State Museum of Armenian History - This museum spans from Stone Age cave dwellers in the Hrazdan Gorge to the astronomy and metallurgy of 3000 BC Metsamor, the Urartu Empire and the gathering of the Hayk tribes into a nation in the 6th century BC. After that centuries fly past at the State Museum of Armenian History (Hanrapetutyan Hraparak; working hours 11am-6pm Tue-Sun) through Hellenic Armenia, the arrival of Christianity and long wars against Persia, the Arab conquest and subsequent flowering at Ani, and then the long centuries under Muslim Turkish and Persian rule. There are medieval khatchkars, costumes, jewellery, coins, and models of buried settlements and lost churches.
Sergei Paradjanov museum - This engaging, eccentric house museum (www.parajanov.com/museum.html; 15/16 Dzoragyugh Poghots; working hours 10.30am-5pm) of an avant-garde film director and artist stands by the Hrazdan Gorge near Surp Sargis. Paradjanov was born in 1924 in Tbilisi but retired to Yerevan after serving prison terms on charges of immorality in the 1970s and 1980s. While some of his international admirers campaigned for his release (with mixed results), his health was affected and he died in 1990. This fine house showcases his colourful, amusing collages and framed found-object sculptures, as well as sketches and designs for his films. There’s real wit and flair to his work, and it’s well worth visiting even if avant-garde 20th century film isn’t normally your thing. There are postcards and videos of his major films for sale.
Museum of Modern Art - Near the corner of Sarian Poghots is the main exhibition centre for contemporary Armenian artists, the Museum of Modern Art (7 Mesrop Mashtots Poghota; working hours 10am-6pm Tue-Sun). It also has an impressive collection of works from the 1970s onwards. The museum is on a narrow lane just off Mashtots. The Artists’ Union (16 Abovyan Poghots), next to the Golden Tulip – Hotel Yerevan, is another major exhibition space.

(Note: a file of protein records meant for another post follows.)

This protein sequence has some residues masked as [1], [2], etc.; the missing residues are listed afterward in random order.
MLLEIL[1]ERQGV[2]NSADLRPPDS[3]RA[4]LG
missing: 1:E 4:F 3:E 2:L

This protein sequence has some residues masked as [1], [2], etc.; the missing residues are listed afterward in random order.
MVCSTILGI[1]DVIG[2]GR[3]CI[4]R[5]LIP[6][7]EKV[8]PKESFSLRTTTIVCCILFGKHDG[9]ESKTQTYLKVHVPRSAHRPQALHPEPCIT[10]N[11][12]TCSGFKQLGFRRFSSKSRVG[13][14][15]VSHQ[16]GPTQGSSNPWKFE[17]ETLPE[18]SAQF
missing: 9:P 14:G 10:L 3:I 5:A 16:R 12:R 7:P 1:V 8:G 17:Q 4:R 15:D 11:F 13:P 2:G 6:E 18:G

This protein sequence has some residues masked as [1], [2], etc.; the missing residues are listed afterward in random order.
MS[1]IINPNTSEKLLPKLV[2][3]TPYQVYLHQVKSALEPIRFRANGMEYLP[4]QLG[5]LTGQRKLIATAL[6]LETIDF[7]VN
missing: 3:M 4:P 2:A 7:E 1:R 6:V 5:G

The Museum of the Middle East - (1 Aram Poghots; working hours 11am-4pm Tue-Sat) houses a small but diverse collection of artefacts from Zoroastrian Persia and early regional civilisations from Luristan and Elam. It’s at the back of the National Art Gallery, and affords a peek at Lenin’s headless statue in a courtyard.
The State Museum of Wood-Carving - (4-2 Paronyan Poghots; working hours noon-6pm Tue-Sun) is actually an interesting collection of some meticulous pieces, both modern and medieval. Near the Museum of Wood-Carving, look out for the Surp Sargis Church, on Israeliyan Poghots off Mashtots, overlooking the Hrazdan. The Sunday liturgy and choir are particularly good.
Erebuni Fortress & Museum - Excavations began at the Erebuni Fortress site in 1959 after a farmer found a stone tablet with writing on it in the dirt. Follow Tigran Mets Poghota south past the train station and turn left onto Erebuni Poghots; the site and museum are at the end of the road. Archaeologists found a large cuneiform slab with the inscriptions of Argishti I, king of Urartu, setting the date the fortress was built at 782 BC. It reads, in part, ‘Argishti, the son of Menua, has built this magnificent fortress as a house for Khaldi, the Lord, to the glory of the Biayni countries and to the horror of enemies’, which says a bit about the nature of Armenian pride. The view from the fortress takes in the city and Karmir Blur (Red Hill), where excavations have revealed similar ancient finds. Frescoes in the reconstructed palace wall are replicas. There are huge storerooms for wheat, along with gigantic pitchers for wine and oil, and tonir (oven pits). There’s also a place for animal sacrifices, and workshops (still buried) for making tools, including arrows for fighting and hunting.
The Erebuni Museum (38 Erebuni Poghots; working hours 11am-5pm Tue-Sat), at the bottom of the hill, has other cuneiform tablets and jewellery excavated from the site in a striking 1960s Soviet building with huge apricot-coloured tufa (volcanic stone) friezes.
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